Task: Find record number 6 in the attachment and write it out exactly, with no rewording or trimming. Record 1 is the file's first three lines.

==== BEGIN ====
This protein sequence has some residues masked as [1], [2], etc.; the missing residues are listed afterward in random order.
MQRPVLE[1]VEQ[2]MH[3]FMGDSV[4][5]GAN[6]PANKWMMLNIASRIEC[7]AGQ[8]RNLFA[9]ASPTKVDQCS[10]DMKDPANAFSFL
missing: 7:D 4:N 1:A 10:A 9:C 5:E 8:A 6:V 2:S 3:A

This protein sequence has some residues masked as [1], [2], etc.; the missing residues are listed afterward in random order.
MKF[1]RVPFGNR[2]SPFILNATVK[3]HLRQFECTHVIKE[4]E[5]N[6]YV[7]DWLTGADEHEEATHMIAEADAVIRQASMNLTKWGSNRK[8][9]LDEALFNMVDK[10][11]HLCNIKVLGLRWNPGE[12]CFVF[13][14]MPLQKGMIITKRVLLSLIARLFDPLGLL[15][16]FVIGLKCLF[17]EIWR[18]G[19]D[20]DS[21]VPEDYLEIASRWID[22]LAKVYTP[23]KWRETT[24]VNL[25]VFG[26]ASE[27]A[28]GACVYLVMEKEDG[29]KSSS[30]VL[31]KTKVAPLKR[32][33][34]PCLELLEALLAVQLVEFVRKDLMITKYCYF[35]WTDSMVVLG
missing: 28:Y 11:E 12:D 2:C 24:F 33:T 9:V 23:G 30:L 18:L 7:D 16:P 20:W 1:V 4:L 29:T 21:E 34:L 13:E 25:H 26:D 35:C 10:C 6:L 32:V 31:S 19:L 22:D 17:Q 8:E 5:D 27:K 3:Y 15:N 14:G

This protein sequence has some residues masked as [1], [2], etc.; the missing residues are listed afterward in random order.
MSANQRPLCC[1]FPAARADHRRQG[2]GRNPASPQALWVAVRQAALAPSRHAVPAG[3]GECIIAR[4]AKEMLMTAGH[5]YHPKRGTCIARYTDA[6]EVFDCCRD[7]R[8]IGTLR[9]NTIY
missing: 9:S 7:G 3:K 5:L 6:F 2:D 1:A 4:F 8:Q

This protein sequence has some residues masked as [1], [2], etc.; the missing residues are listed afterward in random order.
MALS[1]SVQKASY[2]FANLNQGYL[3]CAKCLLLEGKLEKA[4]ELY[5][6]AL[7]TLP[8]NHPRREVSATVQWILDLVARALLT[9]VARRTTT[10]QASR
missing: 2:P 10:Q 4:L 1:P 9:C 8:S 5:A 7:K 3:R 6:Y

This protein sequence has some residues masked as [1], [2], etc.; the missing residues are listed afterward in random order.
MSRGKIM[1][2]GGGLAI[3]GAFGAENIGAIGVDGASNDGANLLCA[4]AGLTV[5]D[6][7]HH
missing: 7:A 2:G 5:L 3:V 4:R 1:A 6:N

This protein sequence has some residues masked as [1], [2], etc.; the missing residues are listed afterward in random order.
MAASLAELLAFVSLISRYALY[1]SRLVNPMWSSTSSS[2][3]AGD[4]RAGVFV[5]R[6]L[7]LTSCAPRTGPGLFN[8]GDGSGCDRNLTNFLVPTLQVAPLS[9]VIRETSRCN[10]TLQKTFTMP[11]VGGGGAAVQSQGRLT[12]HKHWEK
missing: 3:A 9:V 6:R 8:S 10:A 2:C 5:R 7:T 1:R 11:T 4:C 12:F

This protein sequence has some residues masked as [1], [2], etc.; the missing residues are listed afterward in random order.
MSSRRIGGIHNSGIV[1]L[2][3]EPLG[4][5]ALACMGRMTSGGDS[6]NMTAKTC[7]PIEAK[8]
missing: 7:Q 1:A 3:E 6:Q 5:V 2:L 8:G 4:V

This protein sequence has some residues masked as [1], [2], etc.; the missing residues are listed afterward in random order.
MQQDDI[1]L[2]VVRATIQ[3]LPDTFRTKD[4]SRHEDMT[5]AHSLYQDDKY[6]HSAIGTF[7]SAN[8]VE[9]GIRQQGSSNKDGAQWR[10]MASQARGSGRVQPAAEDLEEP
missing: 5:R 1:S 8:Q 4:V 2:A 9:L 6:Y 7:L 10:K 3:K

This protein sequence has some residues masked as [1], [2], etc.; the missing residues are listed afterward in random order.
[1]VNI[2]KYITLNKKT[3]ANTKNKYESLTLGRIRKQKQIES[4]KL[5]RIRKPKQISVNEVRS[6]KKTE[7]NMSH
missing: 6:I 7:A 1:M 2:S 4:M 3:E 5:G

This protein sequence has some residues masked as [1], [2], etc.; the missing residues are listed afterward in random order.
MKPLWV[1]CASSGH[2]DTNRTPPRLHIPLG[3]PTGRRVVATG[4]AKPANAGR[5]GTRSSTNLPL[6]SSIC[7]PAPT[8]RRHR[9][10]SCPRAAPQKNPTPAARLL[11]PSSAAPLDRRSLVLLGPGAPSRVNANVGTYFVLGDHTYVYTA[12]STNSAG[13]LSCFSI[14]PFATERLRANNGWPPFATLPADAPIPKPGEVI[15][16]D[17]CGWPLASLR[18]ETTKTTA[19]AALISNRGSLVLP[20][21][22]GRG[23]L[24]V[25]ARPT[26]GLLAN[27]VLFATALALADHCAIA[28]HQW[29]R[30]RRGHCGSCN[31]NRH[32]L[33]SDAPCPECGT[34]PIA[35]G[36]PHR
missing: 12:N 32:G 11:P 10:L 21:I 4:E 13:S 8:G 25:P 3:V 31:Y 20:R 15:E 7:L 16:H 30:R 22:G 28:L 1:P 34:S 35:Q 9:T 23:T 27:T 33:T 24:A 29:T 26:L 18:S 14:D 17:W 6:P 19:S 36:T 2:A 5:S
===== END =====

This protein sequence has some residues masked as [1], [2], etc.; the missing residues are listed afterward in random order.
MAASLAELLAFVSLISRYALY[1]SRLVNPMWSSTSSS[2][3]AGD[4]RAGVFV[5]R[6]L[7]LTSCAPRTGPGLFN[8]GDGSGCDRNLTNFLVPTLQVAPLS[9]VIRETSRCN[10]TLQKTFTMP[11]VGGGGAAVQSQGRLT[12]HKHWEK
missing: 3:A 9:V 6:R 8:S 10:A 2:C 5:R 7:T 1:R 11:T 4:C 12:F